For the longest time, money has been physical — think rai stones, shells, or the physical and dirty bills we have used for centuries. But, with the introduction of credit into the global economy through credit cards along with digital payment systems like PayPal, Revolut and Venmo, money has started to transition into a digital form, at least in the Western world.
The thing is, this digital money is far from efficient: you can’t transact it at will as you would physical bills and fees can quickly rack up due to the multiple digital payment ecosystems.
It should come as no surprise, then, that innovators have been in search of new solutions that will iron out the current kinks in the global payment system.
One such solution, as proposed by former chairman of the Commodity Futures Exchange Commission (CFTC), Christopher Giancarlo, would be to turn the dollar entirely digital.
Ex-CFTC Chief Wants a Digital Dollar
According to a report from the Wall Street Journal published on January 16th, Giancarlo, a former financial regulator dubbed “Crypto Dad” due to his seeming liking of Bitcoin and other digital assets, has just created a new organization to promote the development of a digital U.S. dollar: the nonprofit Digital Dollar Foundation.
This new organization, the report claims, is effectively a think-tank that will focus on developments around turning the dollar into a digital currency or asset based on blockchain or a blockchain-like technology.
The Digital Dollar Foundation will also look into the benefits of bringing the dollar digital (and presumably the drawbacks, too).
While this may sound adventurous, there are other bona fide individuals and companies joining in on Giancarlo’s ambitious plan. Another former CFTC official, Daniel Gorfine, a private equity company, and information technology giant Accenture are all supporting the project.
As to why a digital dollar is needed, Giancarlo said to the WSJ in an interview:
Like with the physical infrastructure of this country, if you don’t modernize and keep up with the times, those strengths will begin to fray.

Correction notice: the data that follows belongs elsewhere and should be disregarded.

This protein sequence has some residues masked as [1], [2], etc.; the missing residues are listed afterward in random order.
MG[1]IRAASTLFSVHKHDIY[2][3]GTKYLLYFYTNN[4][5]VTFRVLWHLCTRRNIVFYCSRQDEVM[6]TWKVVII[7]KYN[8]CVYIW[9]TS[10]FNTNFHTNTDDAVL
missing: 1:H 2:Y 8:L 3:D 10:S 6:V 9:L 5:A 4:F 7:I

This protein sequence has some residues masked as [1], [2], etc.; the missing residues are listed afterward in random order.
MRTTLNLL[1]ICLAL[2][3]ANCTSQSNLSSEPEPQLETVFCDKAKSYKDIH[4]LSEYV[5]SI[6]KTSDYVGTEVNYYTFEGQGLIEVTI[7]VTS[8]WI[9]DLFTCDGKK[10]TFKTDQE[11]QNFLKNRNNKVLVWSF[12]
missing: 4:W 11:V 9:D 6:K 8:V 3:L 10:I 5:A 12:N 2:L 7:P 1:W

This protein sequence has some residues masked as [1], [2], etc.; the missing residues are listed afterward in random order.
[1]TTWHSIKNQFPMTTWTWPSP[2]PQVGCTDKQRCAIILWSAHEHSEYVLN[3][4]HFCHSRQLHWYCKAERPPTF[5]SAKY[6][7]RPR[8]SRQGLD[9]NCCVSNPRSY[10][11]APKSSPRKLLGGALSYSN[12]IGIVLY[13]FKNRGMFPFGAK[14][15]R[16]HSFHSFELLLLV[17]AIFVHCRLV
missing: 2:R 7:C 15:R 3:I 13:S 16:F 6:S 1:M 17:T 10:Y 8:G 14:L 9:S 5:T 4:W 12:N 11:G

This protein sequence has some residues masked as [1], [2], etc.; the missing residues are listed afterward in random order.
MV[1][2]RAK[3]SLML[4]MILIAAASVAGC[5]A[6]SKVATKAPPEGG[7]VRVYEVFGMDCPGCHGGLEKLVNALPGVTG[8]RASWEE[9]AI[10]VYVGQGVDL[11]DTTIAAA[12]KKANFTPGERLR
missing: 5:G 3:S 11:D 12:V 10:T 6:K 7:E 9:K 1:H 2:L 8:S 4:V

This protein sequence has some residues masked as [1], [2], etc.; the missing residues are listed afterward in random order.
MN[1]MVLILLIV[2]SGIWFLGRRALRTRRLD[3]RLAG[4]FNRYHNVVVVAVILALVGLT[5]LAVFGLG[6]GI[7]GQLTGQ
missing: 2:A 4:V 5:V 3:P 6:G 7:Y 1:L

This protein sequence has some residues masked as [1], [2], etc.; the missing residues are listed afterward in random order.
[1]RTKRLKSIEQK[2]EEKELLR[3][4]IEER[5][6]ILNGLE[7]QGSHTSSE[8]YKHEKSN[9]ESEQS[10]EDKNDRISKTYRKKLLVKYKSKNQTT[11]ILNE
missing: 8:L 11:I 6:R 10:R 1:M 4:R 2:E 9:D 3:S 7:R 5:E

He continued this in a press release shared to some other media, writing that this project is needed to “catalyze a digital, tokenized U.S. currency that would coexist with other Federal Reserve liabilities and serve as a settlement medium to meet the demands of the new digital world and a cheaper, faster and more inclusive global financial system.”
Funnily enough, Giancarlo isn’t the only one in the upper echelons of American politics to have thrown their weight behind a digital dollar project.
Per previous reports from Blockonomi, lawmakers U.S. Representative Bill Foster (D-Illinois) and U.S. Rep. French Hill (R-Arkansas) in October sent a letter to the chairman of the Federal Reserve about digital money. In it, they wrote:
With the potential for digital currencies to further take on the characteristics and utility of paper money, it may become increasingly imperative that the Federal Reserve take up the project of developing a U.S. dollar digital currency.
They added that should the U.S. drop the ball in this field, the unparalleled primacy of the USD in the global economy could begin to falter.
Others Will Beat U.S. To the Crypto Punch
While Giancarlo and a few others with influence are all for the digital dollar, the Federal Reserve and others in power in the U.S. don’t want to budge.
In December, following the aforementioned letter from the lawmakers and similar requests from others, the Secretary of the Treasury Steven Mnuchin said that there is no way that the monetary leaders in the U.S. will think of issuing a blockchain-backed dollar in the near term:
Powell and I have discussed this at length: we both agree that in the near future, in the next five years, we see no need for the Fed to issue a digital currency.
So for now, it seems China will be the first one to launch a national crypto-asset project.
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